Python Tutorial P0 – How to install Python?

Sooo you would like to learn more about python, don’t you? Then you are in the right place!

To learn how to use python, you need to install it first, don’t you think? Although it is recommended to use virtual environments when it comes to any coding environment, let’s keep it simple for now and go with the installation in your personal computer.

Firstly, you need to go to and download the latest version (at the moment I’m writing this, the latest version is 3.10.2). Since this is a tutorial designed for Windows, we’re going to download the Windows version.

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Once the download is completed, we need to install it, just like you install any other piece of software, with the mention that you need to check the 2 checkboxes as shown below.

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After you click all the nexts and stuff, make sure you also click on “Disable path length limit” at the end of the installation process. This is to avoid any future problems regarding passing paths into your computer’s environment.

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Congratulations! Now you have python installed in your computer! But how are you going to write the code? And that’s where an IDE (Integrated Development Environment) comes into place.

Python comes with its own IDE that got installed when you installed python, but I think a more advanced IDE is required because it helps you with code suggestions, potential errors and so on, especially when you’re a beginner.

The IDE I’m using is Visual Studio Code. To install it, go to and download the version for your OS (I’m using windows, therefore I’m downloading the windows version).

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Now, let’s install it. When the setup starts, make sure you have the checkboxes checked as shown below. It will help you in the future. You can also check the “Create a desktop icon” box if you want. I’ll leave it unchecked for now as my desktop is already too full.

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After the installation is completed, it would be very helpful to install some extensions that will actually help you with the predictions and suggestions. The extensions you’re looking for are Python, Jupyter and Pylance (Jupyter is not something we’ll be using right now, but we will be using Jupyter Notebook in other tutorials, especially the ones related with Machine Learning, so it’s good to have it from the beginning). First, open the extensions window by clicking on the shape similar to a square with 4 squares in the left-hand side. Then, click on the Install button next to each of the 3 extensions mentioned above.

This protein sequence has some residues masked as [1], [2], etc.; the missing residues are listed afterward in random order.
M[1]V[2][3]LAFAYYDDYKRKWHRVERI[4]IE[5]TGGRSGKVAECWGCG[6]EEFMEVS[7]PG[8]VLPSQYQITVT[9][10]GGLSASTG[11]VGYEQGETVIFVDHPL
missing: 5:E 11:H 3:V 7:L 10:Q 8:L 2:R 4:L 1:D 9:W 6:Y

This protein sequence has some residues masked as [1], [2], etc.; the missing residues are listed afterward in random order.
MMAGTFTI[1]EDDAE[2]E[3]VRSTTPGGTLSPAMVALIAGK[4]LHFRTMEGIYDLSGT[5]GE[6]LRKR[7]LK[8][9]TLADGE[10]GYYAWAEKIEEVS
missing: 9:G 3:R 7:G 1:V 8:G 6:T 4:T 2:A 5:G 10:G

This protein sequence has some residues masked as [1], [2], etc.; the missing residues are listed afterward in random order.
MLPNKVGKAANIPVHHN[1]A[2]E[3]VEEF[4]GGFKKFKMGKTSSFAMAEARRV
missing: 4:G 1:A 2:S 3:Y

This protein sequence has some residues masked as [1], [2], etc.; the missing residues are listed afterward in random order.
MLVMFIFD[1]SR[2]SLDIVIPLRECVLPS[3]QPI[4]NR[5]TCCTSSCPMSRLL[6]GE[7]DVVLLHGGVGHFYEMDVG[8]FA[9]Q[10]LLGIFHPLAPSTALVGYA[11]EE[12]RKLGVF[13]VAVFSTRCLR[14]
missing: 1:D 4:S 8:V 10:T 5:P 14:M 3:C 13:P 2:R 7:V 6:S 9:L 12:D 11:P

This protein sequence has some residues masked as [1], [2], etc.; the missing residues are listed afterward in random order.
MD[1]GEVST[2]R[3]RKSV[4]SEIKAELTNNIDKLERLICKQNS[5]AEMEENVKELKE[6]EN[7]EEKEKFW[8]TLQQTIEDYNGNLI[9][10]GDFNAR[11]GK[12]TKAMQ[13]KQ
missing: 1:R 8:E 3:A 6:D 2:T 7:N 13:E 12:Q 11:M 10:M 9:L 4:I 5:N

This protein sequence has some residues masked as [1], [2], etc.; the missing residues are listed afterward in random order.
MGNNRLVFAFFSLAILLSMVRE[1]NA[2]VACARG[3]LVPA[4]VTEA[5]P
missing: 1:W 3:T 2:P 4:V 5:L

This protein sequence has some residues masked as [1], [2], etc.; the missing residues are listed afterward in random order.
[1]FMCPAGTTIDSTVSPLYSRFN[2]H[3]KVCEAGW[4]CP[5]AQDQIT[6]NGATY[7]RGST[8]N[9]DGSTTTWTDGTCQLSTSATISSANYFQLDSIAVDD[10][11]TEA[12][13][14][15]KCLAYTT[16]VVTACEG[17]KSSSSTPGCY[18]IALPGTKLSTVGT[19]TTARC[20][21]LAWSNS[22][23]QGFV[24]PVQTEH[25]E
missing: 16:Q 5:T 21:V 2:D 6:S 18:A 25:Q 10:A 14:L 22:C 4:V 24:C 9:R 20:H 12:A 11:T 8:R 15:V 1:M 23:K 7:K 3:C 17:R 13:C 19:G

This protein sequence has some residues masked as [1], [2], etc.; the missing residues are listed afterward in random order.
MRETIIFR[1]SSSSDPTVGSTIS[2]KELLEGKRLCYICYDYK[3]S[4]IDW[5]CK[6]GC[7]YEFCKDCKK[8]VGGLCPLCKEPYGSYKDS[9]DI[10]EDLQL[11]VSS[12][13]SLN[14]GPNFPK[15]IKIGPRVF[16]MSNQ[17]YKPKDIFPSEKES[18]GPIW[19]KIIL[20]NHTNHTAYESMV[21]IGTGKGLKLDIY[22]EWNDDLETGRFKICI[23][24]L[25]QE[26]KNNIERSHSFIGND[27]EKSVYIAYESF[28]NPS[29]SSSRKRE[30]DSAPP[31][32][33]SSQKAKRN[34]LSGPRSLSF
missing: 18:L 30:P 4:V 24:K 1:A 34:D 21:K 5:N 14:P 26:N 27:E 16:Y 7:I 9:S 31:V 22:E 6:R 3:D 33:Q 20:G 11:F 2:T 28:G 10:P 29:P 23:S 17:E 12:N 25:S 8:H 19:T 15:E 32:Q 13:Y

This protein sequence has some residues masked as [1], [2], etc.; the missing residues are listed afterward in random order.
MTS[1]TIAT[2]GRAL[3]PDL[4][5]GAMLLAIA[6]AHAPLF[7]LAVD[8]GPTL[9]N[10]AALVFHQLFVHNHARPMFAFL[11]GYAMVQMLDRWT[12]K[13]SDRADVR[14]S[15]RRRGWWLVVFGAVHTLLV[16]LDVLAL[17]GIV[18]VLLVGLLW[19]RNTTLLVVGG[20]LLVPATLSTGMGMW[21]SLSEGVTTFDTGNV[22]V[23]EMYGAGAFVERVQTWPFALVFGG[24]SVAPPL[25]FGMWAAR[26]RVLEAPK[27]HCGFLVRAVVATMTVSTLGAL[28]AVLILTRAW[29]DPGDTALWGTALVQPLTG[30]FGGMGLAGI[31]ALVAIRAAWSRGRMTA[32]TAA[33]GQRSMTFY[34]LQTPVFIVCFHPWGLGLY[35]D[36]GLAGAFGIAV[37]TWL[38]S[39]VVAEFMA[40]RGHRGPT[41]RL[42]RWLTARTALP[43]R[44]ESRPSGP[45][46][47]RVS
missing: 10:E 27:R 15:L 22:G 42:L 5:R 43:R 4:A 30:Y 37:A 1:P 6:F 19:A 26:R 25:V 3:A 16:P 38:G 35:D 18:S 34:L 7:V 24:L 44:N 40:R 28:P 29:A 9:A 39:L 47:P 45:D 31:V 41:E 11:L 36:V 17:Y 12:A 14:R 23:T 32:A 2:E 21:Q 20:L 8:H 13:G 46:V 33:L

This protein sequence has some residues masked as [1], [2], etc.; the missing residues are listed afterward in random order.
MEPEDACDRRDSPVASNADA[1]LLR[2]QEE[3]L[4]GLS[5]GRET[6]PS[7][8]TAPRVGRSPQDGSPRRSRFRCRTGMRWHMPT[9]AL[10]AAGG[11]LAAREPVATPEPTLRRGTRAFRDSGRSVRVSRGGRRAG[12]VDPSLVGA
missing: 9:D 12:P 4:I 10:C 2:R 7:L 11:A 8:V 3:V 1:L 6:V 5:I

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After installation, you’ll probably be asked to reload the window to activate the extensions. Click Yes.

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By default, your python version should automatically be detected by VS Code, but if not, you’ll need to specify the python interpreter (if you see the python version in the bottom bar, then you don’t need to perform the next steps).

To specify the python interpreter, click on the Settings button (it is the last button in the bottom left-hand side). Then click on Command Palette.

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In the top bar write Select interpreter and click on the suggestion that appears.

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You should now see all the python versions installed, if you have more than one. If not, you should see the one you installed in the beginning of this tutorial.

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Now you should see the correct python version in the bottom bar. And that’s pretty much it to start working with python.

Some final notes:

It is highly recommended to create virtual environments and to install independent python version on each of them. However, for the sake of learning the basics of python and how to actually use it on a daily basis, I chose to go with an installation in your current machine.

Installing the latest version of python will keep you up to date with its syntax. However, there might be libraries you want to use that haven’t been updated to the latest version. If you somehow find yourself in this place, just install an older python version and change the interpreter in Visual Studio Code.

That’s it for now! I hope you found some valuable information here!

Next -> Python Tutorial P1 – What are libraries and how to use them?

Other posts in this series -> Python Tutorial for Beginners

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